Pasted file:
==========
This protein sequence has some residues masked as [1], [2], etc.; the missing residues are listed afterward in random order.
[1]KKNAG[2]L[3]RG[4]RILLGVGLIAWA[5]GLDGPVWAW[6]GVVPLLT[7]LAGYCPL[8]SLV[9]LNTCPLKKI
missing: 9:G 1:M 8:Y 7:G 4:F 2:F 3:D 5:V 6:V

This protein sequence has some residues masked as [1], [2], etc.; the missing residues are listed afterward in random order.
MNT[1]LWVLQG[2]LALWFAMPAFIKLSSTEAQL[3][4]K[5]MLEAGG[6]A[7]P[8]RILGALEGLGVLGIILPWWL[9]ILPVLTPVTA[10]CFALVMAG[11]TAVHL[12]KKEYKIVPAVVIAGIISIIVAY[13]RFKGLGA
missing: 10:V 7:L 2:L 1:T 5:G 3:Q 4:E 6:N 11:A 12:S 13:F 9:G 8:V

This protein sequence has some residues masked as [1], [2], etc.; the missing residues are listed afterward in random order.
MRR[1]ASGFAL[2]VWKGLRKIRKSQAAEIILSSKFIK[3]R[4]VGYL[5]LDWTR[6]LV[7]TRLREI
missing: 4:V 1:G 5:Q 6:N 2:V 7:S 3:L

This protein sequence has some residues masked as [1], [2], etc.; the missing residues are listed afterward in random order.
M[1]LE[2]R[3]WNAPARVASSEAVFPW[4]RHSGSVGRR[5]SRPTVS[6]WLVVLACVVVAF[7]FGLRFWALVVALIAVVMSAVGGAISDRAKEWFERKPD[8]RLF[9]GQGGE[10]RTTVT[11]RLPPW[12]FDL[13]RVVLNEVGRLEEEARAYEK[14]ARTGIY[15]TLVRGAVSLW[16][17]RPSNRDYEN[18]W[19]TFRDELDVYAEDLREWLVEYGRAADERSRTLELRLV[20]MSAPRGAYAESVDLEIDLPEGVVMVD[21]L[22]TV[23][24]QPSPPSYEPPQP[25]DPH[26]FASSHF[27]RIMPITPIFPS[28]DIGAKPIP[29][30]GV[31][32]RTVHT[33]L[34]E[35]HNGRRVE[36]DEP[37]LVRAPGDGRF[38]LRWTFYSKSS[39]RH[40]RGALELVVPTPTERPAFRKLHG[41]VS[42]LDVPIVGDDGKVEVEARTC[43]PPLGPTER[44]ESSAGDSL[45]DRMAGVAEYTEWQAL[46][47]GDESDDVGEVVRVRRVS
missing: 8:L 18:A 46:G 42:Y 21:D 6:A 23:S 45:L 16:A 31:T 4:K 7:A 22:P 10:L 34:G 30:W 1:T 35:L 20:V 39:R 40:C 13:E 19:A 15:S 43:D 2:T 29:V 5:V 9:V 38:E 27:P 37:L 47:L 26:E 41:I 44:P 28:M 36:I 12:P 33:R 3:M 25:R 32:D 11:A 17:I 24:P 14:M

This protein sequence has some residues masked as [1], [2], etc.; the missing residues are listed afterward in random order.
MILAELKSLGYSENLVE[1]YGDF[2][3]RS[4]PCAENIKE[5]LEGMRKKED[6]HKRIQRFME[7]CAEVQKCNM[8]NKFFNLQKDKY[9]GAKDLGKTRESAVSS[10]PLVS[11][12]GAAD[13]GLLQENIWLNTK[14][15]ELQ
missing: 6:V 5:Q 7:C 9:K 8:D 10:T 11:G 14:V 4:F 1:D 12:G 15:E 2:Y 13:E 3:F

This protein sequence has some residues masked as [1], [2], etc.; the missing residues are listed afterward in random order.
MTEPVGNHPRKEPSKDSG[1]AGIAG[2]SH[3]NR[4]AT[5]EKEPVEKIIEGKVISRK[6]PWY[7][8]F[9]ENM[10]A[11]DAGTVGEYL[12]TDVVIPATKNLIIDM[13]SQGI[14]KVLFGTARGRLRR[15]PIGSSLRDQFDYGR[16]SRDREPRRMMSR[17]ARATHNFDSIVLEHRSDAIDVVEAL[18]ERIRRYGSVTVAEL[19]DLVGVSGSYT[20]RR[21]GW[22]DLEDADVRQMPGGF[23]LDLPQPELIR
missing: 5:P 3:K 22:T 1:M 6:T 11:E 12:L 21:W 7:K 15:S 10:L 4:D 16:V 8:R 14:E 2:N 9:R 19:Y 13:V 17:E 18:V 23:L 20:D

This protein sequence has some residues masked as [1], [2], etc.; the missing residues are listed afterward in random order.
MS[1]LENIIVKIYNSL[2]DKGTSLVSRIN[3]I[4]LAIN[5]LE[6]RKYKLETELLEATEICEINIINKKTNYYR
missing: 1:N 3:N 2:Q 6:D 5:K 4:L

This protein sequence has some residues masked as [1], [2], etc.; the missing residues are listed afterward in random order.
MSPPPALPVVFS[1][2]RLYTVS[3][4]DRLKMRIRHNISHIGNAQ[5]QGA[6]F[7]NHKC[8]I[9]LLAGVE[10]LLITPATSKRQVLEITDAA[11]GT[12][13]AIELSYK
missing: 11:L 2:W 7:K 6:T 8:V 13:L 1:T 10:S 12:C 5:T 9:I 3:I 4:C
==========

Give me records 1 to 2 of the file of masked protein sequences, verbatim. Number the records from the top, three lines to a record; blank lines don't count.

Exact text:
This protein sequence has some residues masked as [1], [2], etc.; the missing residues are listed afterward in random order.
[1]KKNAG[2]L[3]RG[4]RILLGVGLIAWA[5]GLDGPVWAW[6]GVVPLLT[7]LAGYCPL[8]SLV[9]LNTCPLKKI
missing: 9:G 1:M 8:Y 7:G 4:F 2:F 3:D 5:V 6:V

This protein sequence has some residues masked as [1], [2], etc.; the missing residues are listed afterward in random order.
MNT[1]LWVLQG[2]LALWFAMPAFIKLSSTEAQL[3][4]K[5]MLEAGG[6]A[7]P[8]RILGALEGLGVLGIILPWWL[9]ILPVLTPVTA[10]CFALVMAG[11]TAVHL[12]KKEYKIVPAVVIAGIISIIVAY[13]RFKGLGA
missing: 10:V 7:L 2:L 1:T 5:G 3:Q 4:E 6:N 11:A 12:S 13:F 9:G 8:V